Chrysler LH engine

From Dodge Wiki

Jump to: navigation, search
Chrysler LH Engines
2.7 L LH V6 in a 2002 Dodge Stratus
Automotive industryChrysler Corporation
DaimlerChrysler
Production1998-present

The LH engine was a series of V6 engines developed by Chrysler Corporation for its LH platform cars. It is a 60-degree V6 designed for Front-wheel drive applications, later adapted to rear-wheel drive ones. The 2.7 liter LH engine is based on the SOHC 3.5 L engine, though bore spacing, cylinder bore, stroke, and assembly site are different.

Contents

2.7


The 2.7 L (2736 cc, 167cuin)) EER version debuted in 1998 and is built in Kenosha, Wisconsin. It is a DOHC 4-valve design. Bore is 86 mm and stroke is 78.5 mm. It is an aluminum block with cast-iron cylinder liners and aluminum heads. Output has varied depending on the application but typical was 200 hp (149 kW) at 5800 rpm with 190 ft·lbf (258 N·m) of torque at 4850 rpm. In terms of emissions, this was a TLEV engine; it runs on regular-octane (87) gasoline. Compression when launched in 1998 was 9.7:1 (increased to 9.9:1 in the LX cars). Redline occurred at 6,464 rpm, originally; and at 6,600 rpm as revised for the LX. 24 valves were actuated by hydraulic end-pivot roller followers and hydraulic lifters. Fuel injection was sequential for six ports for all engines.

The 2.7 differed from the 3.5 liter engine from which it was derived in many ways. First, a Magnum version featured a variable intake system to create a supercharging effect at different engine speeds. A three-row chain replaced the timing belt of the 3.5 liter engine, and the 2.7 in the LX also has electronic throttle control and an enhancement to the intake manifold (described in greater detail below), the former to allow for the use of electronic stability control.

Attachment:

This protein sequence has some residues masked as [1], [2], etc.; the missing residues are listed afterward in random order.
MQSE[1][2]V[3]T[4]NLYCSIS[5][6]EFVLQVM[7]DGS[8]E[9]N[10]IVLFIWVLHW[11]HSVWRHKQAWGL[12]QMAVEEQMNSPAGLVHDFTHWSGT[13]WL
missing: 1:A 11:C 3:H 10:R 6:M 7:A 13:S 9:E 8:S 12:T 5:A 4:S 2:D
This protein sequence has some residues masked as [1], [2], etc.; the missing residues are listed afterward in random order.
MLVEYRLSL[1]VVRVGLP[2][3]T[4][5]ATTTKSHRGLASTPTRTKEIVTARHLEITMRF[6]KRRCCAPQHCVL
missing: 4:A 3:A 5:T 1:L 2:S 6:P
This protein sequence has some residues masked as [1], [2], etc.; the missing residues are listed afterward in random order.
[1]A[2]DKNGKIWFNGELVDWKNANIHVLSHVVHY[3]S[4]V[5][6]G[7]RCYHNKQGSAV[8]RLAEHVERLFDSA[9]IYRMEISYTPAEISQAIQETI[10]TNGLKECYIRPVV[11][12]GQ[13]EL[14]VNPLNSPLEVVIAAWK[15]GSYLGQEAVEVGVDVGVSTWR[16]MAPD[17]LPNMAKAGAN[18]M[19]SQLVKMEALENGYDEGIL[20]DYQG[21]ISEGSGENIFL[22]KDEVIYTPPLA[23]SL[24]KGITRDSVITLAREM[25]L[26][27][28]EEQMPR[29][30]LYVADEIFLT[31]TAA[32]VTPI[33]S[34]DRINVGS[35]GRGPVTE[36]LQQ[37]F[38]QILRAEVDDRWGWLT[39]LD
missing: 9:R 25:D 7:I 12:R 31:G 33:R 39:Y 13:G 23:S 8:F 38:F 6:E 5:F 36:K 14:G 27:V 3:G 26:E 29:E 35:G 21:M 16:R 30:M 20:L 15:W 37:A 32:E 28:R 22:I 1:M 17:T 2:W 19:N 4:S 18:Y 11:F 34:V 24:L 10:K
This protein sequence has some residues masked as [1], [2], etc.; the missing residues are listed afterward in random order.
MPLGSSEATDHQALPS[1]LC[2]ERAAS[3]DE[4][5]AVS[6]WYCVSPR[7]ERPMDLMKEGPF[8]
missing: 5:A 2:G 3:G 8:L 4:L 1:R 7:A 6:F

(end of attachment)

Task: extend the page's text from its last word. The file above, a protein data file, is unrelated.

In 2004, the 2.7 liter engine was adapted for use in the LX series of cars, dropping peak power to 189 hp (141 kW) @ 6400 rpm and 190 ft·lbf (260 N·m) of torque at 4,000 rpm, but increasing torque at launch and during mid-range operation for everyday driving. Chrysler claimed that part-throttle torque was increased by up to 10% in the primary driving range, 2100-3400 rpm. [1] Horsepower again dropped in 2009 on the LX cars to 178 on the Chrysler 300 and Charger, but remains at 189 for the Chrysler Sebring[2].

The engine was affected by an Oil sludge problem and premature timing chain tensioner failure, which were fixed around 2002-2004. The oil sludge issue appears to have been caused by issues with the crankcase ventilation system, and while it affected a minority of engines, it could cause complete failure[1] In some cases, neglected maintenance aided in premature failure (missed oil changes or increased intervals between oil changes). It has also been stated the mileage recommendation of 6,000 in the normal operating conditions was possibly too long. Leaking oil pressure sensors could also aid in engine failure.[citation needed] It is also a poorly designed engine in the eyes of many mechanics, the water pump is located under the timing chain cover and in an oil bath, pump changing requires draining of the engine oil (which may now have water in it from pump failure) and removal of the timing chain cover, chain, and tensioner.[citation needed]

Vehicles using this engine include:

See also


References


  1. 1.0 1.1 "The 2.7, 3.2, 3.5, and 3.8 Liter V6 Mopar (Chrysler-Plymouth-Dodge) Engines". http://www.allpar.com/mopar/new6.html. Retrieved on 2008-06-16. 
  2. http://www.cars.com/go/compare/modelCompare.jsp?myids=10246,10216,10204

External links

Personal tools